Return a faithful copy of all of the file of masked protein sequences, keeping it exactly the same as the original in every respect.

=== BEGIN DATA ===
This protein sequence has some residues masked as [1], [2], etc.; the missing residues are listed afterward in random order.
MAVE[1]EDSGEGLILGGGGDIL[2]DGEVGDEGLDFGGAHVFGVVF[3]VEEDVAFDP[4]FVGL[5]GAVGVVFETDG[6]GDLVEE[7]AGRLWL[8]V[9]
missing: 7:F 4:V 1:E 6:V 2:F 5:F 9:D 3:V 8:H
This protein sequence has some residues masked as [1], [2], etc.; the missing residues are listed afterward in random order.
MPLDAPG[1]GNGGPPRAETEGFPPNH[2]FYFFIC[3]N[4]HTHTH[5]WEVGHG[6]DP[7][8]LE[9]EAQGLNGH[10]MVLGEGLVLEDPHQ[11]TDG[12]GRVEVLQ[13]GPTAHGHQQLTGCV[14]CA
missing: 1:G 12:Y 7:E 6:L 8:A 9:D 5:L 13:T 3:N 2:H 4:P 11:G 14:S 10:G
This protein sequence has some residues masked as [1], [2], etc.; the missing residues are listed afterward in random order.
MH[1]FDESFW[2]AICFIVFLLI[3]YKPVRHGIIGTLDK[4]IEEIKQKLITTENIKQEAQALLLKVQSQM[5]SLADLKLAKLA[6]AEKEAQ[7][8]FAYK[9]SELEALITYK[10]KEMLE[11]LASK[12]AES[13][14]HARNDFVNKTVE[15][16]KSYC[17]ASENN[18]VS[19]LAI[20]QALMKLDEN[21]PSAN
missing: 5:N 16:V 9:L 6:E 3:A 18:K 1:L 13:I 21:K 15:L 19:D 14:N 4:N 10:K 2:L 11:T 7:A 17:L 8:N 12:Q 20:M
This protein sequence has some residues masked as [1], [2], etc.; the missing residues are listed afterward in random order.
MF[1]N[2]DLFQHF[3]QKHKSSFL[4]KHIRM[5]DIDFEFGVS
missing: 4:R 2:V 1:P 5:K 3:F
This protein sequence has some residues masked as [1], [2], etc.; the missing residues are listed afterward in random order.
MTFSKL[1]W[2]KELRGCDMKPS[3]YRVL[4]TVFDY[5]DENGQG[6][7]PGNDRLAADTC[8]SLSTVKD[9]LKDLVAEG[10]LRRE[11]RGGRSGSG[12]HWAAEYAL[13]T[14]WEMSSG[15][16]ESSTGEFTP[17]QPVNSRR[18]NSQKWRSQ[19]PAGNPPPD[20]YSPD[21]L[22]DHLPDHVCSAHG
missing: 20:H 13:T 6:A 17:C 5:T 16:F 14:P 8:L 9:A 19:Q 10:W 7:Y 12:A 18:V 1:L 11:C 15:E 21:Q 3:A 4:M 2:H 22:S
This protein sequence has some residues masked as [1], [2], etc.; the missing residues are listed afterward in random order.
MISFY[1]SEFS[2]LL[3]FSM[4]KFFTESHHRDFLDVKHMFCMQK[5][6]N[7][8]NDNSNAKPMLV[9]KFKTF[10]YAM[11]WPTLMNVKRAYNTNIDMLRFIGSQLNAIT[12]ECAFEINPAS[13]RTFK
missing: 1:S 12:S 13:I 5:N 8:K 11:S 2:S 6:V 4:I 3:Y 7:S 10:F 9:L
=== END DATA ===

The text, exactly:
This protein sequence has some residues masked as [1], [2], etc.; the missing residues are listed afterward in random order.
MAVE[1]EDSGEGLILGGGGDIL[2]DGEVGDEGLDFGGAHVFGVVF[3]VEEDVAFDP[4]FVGL[5]GAVGVVFETDG[6]GDLVEE[7]AGRLWL[8]V[9]
missing: 7:F 4:V 1:E 6:V 2:F 5:F 9:D 3:V 8:H
This protein sequence has some residues masked as [1], [2], etc.; the missing residues are listed afterward in random order.
MPLDAPG[1]GNGGPPRAETEGFPPNH[2]FYFFIC[3]N[4]HTHTH[5]WEVGHG[6]DP[7][8]LE[9]EAQGLNGH[10]MVLGEGLVLEDPHQ[11]TDG[12]GRVEVLQ[13]GPTAHGHQQLTGCV[14]CA
missing: 1:G 12:Y 7:E 6:L 8:A 9:D 5:L 13:T 3:N 2:H 4:P 11:G 14:S 10:G
This protein sequence has some residues masked as [1], [2], etc.; the missing residues are listed afterward in random order.
MH[1]FDESFW[2]AICFIVFLLI[3]YKPVRHGIIGTLDK[4]IEEIKQKLITTENIKQEAQALLLKVQSQM[5]SLADLKLAKLA[6]AEKEAQ[7][8]FAYK[9]SELEALITYK[10]KEMLE[11]LASK[12]AES[13][14]HARNDFVNKTVE[15][16]KSYC[17]ASENN[18]VS[19]LAI[20]QALMKLDEN[21]PSAN
missing: 5:N 16:V 9:L 6:E 3:A 18:K 1:L 13:I 21:K 15:L 19:D 14:N 4:N 10:K 2:L 11:T 7:A 17:L 8:N 12:Q 20:M
This protein sequence has some residues masked as [1], [2], etc.; the missing residues are listed afterward in random order.
MF[1]N[2]DLFQHF[3]QKHKSSFL[4]KHIRM[5]DIDFEFGVS
missing: 4:R 2:V 1:P 5:K 3:F
This protein sequence has some residues masked as [1], [2], etc.; the missing residues are listed afterward in random order.
MTFSKL[1]W[2]KELRGCDMKPS[3]YRVL[4]TVFDY[5]DENGQG[6][7]PGNDRLAADTC[8]SLSTVKD[9]LKDLVAEG[10]LRRE[11]RGGRSGSG[12]HWAAEYAL[13]T[14]WEMSSG[15][16]ESSTGEFTP[17]QPVNSRR[18]NSQKWRSQ[19]PAGNPPPD[20]YSPD[21]L[22]DHLPDHVCSAHG
missing: 20:H 13:T 6:A 17:C 5:T 16:F 14:P 8:L 9:A 19:Q 10:W 7:Y 12:A 18:V 1:L 11:C 15:E 21:Q 3:A 4:M 2:H 22:S
This protein sequence has some residues masked as [1], [2], etc.; the missing residues are listed afterward in random order.
MISFY[1]SEFS[2]LL[3]FSM[4]KFFTESHHRDFLDVKHMFCMQK[5][6]N[7][8]NDNSNAKPMLV[9]KFKTF[10]YAM[11]WPTLMNVKRAYNTNIDMLRFIGSQLNAIT[12]ECAFEINPAS[13]RTFK
missing: 1:S 12:S 13:I 5:N 8:K 11:S 2:S 6:V 4:I 3:Y 7:S 10:F 9:L